Whether by “automatic association” or learned behavior, racial prejudice exists rampantly in America. Verna Myers’ TED speech reflects our automatic associations to the “failing race.” Her eloquent words inspire us to reach within ourselves and embrace the diversity of our collective culture. She opens our eyes to seldomly exposed images of a successful black man. Interestingly, West (1993) points out a theory of why this may be true. He says that we are embedded in a consumer-based market driven culture. I see both of their arguments every day being perpetuated by mainstream media. Think about it: How many images of black men are we exposed to? If so, what image is being drawn? Positive or negative? In the words of Dr. West, are they being portrayed as a “them.” Mainstream media feeds mainstream’s preconceived notions about other races that are not obedient to the mainstream establishment. And its very existence relies heavily on ratings and audience, therefore gives us concrete proof of prejudice in the US. But mainstream knows what to say, when, and how. This is especially true when it targets our misinformation regarding the black community, homosexuality, religion, and so on. This all goes back to the Racial and Cultural Difference Theory by Noel (2008). Those that do not fit to the establishment, are inferior to the beliefs of an organization that exploits its advantages.
Interestingly, the establishment is not one single race. Rather it is a group that directly or indirectly believes that how they live is “the correct” way. Those that cannot and/or will not give in to subjections must prepare for a lifelong commitment in defending differential beliefs. The Los Angeles riots that West (1993) described are a reflection of a problem that “we all” have and must address.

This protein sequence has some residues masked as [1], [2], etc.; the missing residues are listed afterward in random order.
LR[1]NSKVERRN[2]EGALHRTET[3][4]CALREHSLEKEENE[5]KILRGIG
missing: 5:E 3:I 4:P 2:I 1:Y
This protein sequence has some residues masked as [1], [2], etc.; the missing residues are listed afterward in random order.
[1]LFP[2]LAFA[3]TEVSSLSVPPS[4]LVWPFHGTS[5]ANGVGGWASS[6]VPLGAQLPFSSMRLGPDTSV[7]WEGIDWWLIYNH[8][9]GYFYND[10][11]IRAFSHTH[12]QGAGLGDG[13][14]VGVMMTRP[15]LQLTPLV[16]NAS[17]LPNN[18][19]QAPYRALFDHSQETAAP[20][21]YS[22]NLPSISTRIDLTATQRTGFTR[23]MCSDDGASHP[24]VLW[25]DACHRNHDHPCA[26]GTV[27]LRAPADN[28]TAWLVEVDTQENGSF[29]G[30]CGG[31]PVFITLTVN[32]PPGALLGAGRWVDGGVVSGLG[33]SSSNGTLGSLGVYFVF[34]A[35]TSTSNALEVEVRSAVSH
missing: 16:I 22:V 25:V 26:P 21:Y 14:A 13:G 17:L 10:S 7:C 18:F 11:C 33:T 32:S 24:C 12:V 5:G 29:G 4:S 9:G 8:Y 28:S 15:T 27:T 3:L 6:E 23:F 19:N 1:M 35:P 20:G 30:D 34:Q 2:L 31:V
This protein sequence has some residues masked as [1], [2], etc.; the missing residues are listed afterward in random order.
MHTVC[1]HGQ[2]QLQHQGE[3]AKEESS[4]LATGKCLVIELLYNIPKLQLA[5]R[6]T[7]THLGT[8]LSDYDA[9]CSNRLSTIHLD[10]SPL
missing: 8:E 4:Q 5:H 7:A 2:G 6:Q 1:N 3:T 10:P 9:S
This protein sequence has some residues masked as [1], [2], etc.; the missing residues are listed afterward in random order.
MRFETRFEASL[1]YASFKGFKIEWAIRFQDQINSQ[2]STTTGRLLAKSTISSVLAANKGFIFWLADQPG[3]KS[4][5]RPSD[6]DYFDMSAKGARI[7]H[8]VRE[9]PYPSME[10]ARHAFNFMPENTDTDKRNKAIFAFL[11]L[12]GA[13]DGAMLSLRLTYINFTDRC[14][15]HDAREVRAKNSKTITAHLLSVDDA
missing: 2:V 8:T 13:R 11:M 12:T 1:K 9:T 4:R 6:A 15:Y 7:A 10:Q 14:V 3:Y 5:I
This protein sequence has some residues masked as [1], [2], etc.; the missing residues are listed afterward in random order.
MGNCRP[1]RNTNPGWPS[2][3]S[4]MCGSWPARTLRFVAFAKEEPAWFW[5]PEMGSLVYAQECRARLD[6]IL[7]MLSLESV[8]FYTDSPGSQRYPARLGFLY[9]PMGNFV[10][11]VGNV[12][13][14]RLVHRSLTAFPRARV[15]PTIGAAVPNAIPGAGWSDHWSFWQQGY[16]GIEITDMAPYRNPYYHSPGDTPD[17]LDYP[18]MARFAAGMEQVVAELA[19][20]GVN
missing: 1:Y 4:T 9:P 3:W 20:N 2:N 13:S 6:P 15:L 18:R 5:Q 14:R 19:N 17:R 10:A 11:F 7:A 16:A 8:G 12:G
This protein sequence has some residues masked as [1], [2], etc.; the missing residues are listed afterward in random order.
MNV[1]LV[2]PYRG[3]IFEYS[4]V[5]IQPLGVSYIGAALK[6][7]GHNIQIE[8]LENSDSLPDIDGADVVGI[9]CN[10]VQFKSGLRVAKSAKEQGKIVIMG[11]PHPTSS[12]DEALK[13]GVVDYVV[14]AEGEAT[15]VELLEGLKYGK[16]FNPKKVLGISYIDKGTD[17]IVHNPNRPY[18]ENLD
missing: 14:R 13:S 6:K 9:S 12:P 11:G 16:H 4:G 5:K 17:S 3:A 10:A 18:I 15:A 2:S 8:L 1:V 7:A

Fortunately today the way we have the power to seek information actively rather than a passive feeding at the six o’clock news. This trend has forced the mainstream to be more creative and rely on different tactical approaches when feeding information. These approaches may not be successful with our newer generations. Rather we are the last ones that rely on old habits that keep us misinformed. The Millennials are the ones who will restructure us a give us all a new identity. The access to information at their fingertips is unprecedented. They will seek the truth that will set them free. Only the true word passed down from generations will prevail.
Myers, V. (2014, November). How to overcome our biases? Walk boldly toward them [Video file]. Retrieved from https://www.ted.com/talks/verna_myers_how_to_overcome_our_biases_walk_boldly_toward_them
Noel, J. (2008). White privilege: Unpacking the invisible knapsack. In J. Noel Editor (Ed.), Classic Edition Sources: Multicultural Education (56-59). Boston: Pearson Education.
West, C. (1993). Race Matters. In J. Noel Editor (Ed.), Classic Edition Sources: Multicultural Education (50-52). Boston: Pearson Education.